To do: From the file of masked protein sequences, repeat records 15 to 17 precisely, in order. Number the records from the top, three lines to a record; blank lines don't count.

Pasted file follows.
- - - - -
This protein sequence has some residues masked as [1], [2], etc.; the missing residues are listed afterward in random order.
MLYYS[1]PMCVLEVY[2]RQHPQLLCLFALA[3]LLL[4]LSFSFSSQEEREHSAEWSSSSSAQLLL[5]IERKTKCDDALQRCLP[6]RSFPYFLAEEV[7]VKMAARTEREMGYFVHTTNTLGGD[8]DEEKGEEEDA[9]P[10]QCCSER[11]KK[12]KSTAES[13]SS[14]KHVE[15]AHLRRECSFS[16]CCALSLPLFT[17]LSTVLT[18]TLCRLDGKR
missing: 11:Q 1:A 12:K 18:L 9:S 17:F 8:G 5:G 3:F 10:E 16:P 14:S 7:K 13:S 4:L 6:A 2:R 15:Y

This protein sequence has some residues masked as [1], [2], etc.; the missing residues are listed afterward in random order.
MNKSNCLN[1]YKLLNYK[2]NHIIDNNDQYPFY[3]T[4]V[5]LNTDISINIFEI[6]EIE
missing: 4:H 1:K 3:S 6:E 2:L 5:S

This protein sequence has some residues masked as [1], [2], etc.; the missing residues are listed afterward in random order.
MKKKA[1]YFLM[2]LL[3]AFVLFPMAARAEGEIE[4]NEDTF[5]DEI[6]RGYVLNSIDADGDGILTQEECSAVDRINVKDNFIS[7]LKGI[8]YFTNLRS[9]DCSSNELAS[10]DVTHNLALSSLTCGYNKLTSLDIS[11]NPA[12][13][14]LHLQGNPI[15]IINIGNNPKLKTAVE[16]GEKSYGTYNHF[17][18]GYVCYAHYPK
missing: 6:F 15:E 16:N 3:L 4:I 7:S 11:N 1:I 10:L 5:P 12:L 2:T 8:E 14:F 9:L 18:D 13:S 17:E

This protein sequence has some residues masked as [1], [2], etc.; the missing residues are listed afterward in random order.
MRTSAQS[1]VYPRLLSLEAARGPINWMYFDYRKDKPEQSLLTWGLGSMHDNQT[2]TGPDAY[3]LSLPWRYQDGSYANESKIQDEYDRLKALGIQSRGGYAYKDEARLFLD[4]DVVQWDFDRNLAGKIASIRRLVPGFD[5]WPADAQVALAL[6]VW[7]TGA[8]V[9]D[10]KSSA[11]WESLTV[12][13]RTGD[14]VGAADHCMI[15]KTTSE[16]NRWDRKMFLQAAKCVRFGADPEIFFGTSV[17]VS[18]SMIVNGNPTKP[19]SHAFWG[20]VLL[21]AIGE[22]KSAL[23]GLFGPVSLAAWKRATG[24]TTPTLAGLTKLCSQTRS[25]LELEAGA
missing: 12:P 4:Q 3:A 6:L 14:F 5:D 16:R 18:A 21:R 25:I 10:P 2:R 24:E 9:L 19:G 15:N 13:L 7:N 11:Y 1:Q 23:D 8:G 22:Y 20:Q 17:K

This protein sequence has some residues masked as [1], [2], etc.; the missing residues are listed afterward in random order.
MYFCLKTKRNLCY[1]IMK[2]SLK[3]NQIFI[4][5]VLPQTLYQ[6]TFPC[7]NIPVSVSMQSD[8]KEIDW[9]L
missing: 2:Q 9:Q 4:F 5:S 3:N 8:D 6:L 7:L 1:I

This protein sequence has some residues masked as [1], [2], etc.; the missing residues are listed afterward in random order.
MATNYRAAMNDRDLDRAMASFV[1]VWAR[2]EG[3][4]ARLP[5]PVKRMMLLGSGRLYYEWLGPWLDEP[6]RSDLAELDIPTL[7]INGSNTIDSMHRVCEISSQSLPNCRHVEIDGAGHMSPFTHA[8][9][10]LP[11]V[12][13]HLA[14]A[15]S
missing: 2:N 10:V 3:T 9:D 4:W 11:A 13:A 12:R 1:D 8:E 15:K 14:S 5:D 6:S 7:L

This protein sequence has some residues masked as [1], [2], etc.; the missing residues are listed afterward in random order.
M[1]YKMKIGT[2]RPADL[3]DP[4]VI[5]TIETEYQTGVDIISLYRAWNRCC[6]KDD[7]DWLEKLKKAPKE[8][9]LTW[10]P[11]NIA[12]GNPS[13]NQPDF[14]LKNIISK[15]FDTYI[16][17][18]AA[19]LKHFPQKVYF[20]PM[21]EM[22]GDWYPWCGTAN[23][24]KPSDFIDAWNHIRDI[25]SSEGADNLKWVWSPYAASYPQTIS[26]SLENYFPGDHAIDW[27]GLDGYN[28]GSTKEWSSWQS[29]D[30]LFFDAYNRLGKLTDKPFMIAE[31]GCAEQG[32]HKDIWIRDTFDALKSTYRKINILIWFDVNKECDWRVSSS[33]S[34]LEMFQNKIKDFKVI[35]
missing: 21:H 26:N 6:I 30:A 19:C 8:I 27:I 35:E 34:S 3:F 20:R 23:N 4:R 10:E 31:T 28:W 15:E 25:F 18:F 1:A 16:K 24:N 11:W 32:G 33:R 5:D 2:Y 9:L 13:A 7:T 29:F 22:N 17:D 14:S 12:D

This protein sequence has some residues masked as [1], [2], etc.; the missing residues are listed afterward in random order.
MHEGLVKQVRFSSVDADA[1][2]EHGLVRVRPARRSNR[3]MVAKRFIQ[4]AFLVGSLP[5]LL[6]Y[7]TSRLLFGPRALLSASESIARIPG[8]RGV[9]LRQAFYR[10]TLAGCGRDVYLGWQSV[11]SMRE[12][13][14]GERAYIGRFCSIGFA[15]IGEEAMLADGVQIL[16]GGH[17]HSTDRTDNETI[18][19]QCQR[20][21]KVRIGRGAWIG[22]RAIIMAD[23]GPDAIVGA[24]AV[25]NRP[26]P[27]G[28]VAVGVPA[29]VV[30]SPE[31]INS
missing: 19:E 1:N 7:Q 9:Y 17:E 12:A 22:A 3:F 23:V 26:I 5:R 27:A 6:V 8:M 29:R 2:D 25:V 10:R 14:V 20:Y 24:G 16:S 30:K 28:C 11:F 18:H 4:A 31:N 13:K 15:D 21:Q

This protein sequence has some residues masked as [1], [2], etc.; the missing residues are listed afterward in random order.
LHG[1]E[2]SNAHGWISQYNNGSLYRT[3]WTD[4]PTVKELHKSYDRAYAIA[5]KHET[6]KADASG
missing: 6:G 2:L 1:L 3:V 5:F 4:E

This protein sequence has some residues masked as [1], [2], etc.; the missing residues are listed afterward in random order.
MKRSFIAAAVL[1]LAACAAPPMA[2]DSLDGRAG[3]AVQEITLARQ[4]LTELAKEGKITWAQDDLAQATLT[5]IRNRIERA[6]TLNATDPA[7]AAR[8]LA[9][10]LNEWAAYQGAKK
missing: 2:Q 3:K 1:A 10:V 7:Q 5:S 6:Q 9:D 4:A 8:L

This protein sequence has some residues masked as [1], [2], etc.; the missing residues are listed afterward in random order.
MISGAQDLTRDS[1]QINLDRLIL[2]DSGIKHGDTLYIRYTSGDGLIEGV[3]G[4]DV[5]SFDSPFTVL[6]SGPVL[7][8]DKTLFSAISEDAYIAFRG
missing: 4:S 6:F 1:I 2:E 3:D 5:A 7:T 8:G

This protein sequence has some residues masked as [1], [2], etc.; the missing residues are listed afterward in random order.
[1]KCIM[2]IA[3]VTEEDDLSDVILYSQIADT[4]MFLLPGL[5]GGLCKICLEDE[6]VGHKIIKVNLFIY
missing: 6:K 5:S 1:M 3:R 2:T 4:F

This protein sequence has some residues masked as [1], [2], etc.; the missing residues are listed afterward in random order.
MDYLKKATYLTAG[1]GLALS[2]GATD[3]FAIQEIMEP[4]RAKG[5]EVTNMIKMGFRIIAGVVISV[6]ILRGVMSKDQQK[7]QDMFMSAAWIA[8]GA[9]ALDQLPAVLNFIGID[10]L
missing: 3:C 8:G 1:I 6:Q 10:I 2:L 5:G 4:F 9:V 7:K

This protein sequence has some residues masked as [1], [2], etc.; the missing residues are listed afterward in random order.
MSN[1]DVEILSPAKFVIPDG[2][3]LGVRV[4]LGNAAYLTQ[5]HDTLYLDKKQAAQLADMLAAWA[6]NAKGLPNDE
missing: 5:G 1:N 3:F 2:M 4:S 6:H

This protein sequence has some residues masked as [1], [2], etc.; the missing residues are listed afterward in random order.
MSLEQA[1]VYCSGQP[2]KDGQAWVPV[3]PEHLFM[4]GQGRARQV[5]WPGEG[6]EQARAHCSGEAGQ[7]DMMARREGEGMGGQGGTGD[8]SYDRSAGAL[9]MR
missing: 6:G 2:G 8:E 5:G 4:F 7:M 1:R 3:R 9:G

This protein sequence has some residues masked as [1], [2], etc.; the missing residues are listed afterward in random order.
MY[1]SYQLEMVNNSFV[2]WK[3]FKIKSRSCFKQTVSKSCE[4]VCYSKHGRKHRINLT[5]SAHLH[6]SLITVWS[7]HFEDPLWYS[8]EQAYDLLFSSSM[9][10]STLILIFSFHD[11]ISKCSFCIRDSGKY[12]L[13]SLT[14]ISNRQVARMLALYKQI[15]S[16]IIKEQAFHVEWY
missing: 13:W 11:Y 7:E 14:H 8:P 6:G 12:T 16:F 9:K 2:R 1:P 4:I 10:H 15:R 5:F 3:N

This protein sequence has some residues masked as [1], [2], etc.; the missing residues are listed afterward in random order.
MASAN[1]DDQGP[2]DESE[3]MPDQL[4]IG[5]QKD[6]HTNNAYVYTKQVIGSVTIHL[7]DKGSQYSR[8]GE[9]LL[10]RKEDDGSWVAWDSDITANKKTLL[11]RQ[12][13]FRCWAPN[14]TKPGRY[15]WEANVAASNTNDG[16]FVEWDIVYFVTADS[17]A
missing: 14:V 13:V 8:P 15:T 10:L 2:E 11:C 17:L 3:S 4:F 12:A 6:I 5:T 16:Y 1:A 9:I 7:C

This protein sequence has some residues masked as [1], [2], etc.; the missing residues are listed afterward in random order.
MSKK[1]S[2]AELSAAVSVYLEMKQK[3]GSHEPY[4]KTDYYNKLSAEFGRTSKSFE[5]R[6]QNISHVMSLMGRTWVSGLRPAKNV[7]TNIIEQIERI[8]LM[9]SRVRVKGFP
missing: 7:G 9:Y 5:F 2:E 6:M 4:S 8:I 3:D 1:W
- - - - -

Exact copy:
This protein sequence has some residues masked as [1], [2], etc.; the missing residues are listed afterward in random order.
MSLEQA[1]VYCSGQP[2]KDGQAWVPV[3]PEHLFM[4]GQGRARQV[5]WPGEG[6]EQARAHCSGEAGQ[7]DMMARREGEGMGGQGGTGD[8]SYDRSAGAL[9]MR
missing: 6:G 2:G 8:E 5:G 4:F 7:M 1:R 3:R 9:G

This protein sequence has some residues masked as [1], [2], etc.; the missing residues are listed afterward in random order.
MY[1]SYQLEMVNNSFV[2]WK[3]FKIKSRSCFKQTVSKSCE[4]VCYSKHGRKHRINLT[5]SAHLH[6]SLITVWS[7]HFEDPLWYS[8]EQAYDLLFSSSM[9][10]STLILIFSFHD[11]ISKCSFCIRDSGKY[12]L[13]SLT[14]ISNRQVARMLALYKQI[15]S[16]IIKEQAFHVEWY
missing: 13:W 11:Y 7:E 14:H 8:P 6:G 12:T 16:F 9:K 2:R 1:P 4:I 10:H 15:R 5:F 3:N

This protein sequence has some residues masked as [1], [2], etc.; the missing residues are listed afterward in random order.
MASAN[1]DDQGP[2]DESE[3]MPDQL[4]IG[5]QKD[6]HTNNAYVYTKQVIGSVTIHL[7]DKGSQYSR[8]GE[9]LL[10]RKEDDGSWVAWDSDITANKKTLL[11]RQ[12][13]FRCWAPN[14]TKPGRY[15]WEANVAASNTNDG[16]FVEWDIVYFVTADS[17]A
missing: 14:V 13:V 8:P 15:T 10:L 2:E 11:C 17:L 3:S 4:F 12:A 6:I 5:T 16:Y 1:A 9:I 7:C